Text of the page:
Slowing Recovery Threatens Holiday Hiring

The latest bumps on the economy’s road to recovery could not have come at a worse time for holiday job seekers.  While retailers are still holding out hope for decent holiday sales, the slowdown is likely to dampen expectations and reduce demand for extra seasonal workers, according to the employment experts at global outplacement consultancy Challenger, Gray & Christmas, Inc.

In its annual holiday hiring forecast, Challenger predicted that seasonal job gains in the retail sector will be about the same or possibly lower than a year ago, when employment grew by 627,600 from October through December.

Last year’s retail employment gains increased a better-than-expected 27 percent from the 495,800 seasonal workers added in the final three months of 2009.  In 2008, holiday hiring fell to a 26-year low, as retail employment grew by just 324,900, the worst showing since 1982, when seasonal hiring totaled 259,500.

“The retail environment has improved significantly since 2008, when the recession was at its worst.  However, retailers are seeing several signs that consumer spending is dipping just as they are beginning to make decisions about how many workers to add for the upcoming holidays.  This does not bode well for job seekers,” said John A. Challenger, chief executive officer of Challenger, Gray & Christmas.

“It would be surprising if holiday hiring exceeded last year’s level.  Employment gains most definitely will not reach pre-recession levels, which averaged around 720,000 extra seasonal workers added from October through December.  Most indications so far point to about the same level of hiring as last year,” he noted.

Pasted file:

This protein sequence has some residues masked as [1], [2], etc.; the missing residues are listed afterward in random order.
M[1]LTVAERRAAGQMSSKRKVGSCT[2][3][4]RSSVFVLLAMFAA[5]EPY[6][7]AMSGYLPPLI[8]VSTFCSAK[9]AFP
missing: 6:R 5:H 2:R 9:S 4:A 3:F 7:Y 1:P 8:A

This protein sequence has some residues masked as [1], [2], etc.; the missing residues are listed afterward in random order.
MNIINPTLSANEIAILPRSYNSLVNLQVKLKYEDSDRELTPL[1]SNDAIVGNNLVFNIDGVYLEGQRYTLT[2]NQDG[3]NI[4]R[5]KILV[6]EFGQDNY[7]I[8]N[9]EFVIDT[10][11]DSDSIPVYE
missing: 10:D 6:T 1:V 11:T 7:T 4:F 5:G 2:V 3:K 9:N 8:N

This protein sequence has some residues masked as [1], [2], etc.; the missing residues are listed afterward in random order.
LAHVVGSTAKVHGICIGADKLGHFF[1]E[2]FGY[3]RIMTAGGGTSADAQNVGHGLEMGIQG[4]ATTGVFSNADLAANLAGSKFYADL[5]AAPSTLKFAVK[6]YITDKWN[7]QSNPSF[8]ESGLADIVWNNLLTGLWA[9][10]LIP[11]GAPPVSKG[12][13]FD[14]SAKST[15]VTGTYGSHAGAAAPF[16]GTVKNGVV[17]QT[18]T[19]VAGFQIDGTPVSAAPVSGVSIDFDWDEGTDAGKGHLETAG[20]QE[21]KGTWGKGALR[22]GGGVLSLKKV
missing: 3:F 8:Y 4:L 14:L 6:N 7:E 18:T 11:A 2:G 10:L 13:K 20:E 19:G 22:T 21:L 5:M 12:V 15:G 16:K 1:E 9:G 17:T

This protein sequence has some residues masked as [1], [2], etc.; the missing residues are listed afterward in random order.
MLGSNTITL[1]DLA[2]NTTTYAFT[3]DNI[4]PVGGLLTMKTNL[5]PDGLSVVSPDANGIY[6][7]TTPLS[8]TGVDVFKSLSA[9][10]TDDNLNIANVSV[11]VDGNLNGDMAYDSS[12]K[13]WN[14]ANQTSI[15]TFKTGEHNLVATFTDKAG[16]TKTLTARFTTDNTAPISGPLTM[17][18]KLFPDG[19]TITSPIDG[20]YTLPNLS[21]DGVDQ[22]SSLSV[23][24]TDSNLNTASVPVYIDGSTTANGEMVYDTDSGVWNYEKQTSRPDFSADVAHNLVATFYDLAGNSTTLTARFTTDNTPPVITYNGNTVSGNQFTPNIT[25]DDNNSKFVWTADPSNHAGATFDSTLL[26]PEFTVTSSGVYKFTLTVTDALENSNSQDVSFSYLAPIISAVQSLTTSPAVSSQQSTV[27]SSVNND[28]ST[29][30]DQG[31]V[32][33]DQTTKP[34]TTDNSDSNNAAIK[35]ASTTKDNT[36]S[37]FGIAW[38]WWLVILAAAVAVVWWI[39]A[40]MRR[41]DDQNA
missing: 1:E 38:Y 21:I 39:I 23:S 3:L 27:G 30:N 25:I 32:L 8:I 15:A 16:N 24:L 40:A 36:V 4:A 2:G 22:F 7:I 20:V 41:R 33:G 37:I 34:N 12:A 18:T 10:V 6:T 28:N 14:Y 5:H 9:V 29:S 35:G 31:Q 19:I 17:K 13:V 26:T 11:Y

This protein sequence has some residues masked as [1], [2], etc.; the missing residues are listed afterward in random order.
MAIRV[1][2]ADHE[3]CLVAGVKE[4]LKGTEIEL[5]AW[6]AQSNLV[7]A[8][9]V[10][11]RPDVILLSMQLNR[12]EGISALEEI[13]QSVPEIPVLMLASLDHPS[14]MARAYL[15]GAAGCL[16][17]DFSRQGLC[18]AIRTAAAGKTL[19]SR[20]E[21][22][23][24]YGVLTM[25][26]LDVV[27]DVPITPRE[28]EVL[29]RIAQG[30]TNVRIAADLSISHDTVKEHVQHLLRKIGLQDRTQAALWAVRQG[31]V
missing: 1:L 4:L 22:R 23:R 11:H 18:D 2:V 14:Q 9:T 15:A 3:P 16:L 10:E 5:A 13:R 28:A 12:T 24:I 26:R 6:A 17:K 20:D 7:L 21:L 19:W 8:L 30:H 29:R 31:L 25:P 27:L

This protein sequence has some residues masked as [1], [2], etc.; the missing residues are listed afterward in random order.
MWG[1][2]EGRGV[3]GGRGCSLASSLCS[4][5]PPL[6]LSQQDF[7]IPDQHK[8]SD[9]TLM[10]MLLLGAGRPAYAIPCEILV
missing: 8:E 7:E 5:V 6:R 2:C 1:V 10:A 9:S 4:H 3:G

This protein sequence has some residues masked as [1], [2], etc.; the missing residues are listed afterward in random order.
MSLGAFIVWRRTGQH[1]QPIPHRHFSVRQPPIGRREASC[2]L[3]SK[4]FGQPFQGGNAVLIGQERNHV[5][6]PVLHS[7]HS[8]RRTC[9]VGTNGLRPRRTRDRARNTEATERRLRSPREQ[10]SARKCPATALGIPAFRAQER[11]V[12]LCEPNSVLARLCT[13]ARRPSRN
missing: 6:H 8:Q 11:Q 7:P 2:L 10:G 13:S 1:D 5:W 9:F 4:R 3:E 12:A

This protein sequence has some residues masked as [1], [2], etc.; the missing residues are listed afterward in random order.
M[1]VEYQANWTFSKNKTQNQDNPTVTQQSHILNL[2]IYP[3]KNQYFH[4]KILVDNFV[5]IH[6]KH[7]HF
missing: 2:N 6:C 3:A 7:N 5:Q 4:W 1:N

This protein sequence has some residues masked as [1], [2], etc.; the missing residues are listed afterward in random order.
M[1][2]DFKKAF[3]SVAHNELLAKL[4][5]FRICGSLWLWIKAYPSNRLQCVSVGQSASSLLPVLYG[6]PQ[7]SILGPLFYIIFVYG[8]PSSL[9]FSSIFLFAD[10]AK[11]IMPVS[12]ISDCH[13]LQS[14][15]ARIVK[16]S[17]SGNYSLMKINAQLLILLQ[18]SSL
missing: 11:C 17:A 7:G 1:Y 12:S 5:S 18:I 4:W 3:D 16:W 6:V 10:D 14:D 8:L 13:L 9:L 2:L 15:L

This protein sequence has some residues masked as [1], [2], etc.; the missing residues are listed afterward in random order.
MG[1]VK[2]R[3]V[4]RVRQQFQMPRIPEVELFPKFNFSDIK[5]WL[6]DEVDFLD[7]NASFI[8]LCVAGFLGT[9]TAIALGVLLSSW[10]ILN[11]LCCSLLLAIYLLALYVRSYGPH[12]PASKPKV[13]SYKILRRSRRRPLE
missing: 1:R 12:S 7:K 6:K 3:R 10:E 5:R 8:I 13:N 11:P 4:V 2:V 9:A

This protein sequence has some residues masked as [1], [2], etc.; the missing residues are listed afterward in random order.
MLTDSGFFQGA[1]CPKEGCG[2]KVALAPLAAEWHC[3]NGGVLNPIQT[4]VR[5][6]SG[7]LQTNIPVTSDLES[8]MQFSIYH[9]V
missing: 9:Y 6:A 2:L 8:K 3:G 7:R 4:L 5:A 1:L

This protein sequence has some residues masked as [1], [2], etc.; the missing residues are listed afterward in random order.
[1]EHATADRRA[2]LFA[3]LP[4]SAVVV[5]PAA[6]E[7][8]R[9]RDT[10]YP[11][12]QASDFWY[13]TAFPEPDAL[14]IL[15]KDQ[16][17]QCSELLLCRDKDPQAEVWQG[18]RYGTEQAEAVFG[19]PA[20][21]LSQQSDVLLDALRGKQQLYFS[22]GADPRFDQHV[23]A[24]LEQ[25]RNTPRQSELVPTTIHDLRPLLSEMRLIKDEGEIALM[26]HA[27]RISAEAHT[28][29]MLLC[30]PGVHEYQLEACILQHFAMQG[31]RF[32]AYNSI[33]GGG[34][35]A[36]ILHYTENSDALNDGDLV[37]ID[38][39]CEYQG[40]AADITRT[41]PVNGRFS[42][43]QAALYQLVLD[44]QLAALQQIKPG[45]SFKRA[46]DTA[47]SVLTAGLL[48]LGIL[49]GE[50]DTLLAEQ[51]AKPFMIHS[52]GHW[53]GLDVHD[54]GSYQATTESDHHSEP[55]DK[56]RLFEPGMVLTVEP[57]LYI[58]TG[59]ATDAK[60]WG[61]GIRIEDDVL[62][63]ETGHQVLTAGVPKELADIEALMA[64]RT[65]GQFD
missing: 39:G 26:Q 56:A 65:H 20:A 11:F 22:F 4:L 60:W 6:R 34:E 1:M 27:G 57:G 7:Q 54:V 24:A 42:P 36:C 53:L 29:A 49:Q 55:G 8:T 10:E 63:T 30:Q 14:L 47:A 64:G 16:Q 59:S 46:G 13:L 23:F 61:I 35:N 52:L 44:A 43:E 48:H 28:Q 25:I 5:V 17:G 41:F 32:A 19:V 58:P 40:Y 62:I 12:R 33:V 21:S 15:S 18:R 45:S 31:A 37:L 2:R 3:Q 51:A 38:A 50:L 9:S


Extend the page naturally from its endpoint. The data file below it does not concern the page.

Optimism among retailers took a hit last week with the Commerce Department’s latest report showing that August retail sales were unchanged from the previous month and July sales were adjusted downward.  It was the weakest report in three months.

Retailers undoubtedly are hoping that consumers are simply saving their money for bigger spending over the holidays.  The International Council of Shopping Centers is forecasting a 3.5 percent increase in retail sales for November and December.  That would be lower than last year’s better-than-expected 4.4 percent increase, which was the biggest holiday sales gain since 2006.

Even if retailers foresee strong sales, it may not result in increased hiring.  A recent survey of majorU.S.retailers by management consultants at the Hay Group found that 68 percent expect sales to be higher than last year.  Yet, the same percentage (68 percent) plan to hire the same number of seasonal workers as last year.  About one-fourth of respondents said they plan to reduce the number of seasonal hires.

Last week, Toys “R” Us announced that it would hire about 45,000 seasonal workers this year, the same number of extra workers for the holiday season as last year.  Likewise, Discount Shoe Warehouse, which enjoyed double-digit sales gains in the quarter ending July 31, reports that it is not planning an increase in seasonal hiring this year.  Instead, it plans to give existing workers more hours.

“For most retailers, there is not much incentive to add more workers than a year ago.  Many are dealing with higher costs related rent, energy and wholesale prices.  These are increased costs that they are loath to pass along to consumers, so it simply does not make sense to hire more workers that will eat into the already-shrinking profit margins,” noted Challenger.

An additional factor that may suppress increased hiring is the fact that retailers are heading into the holiday season with about 160,000 more workers than a year ago.  As of August, retail employment totaled 14,582,200, up from 14,422,600 at the same point a year ago.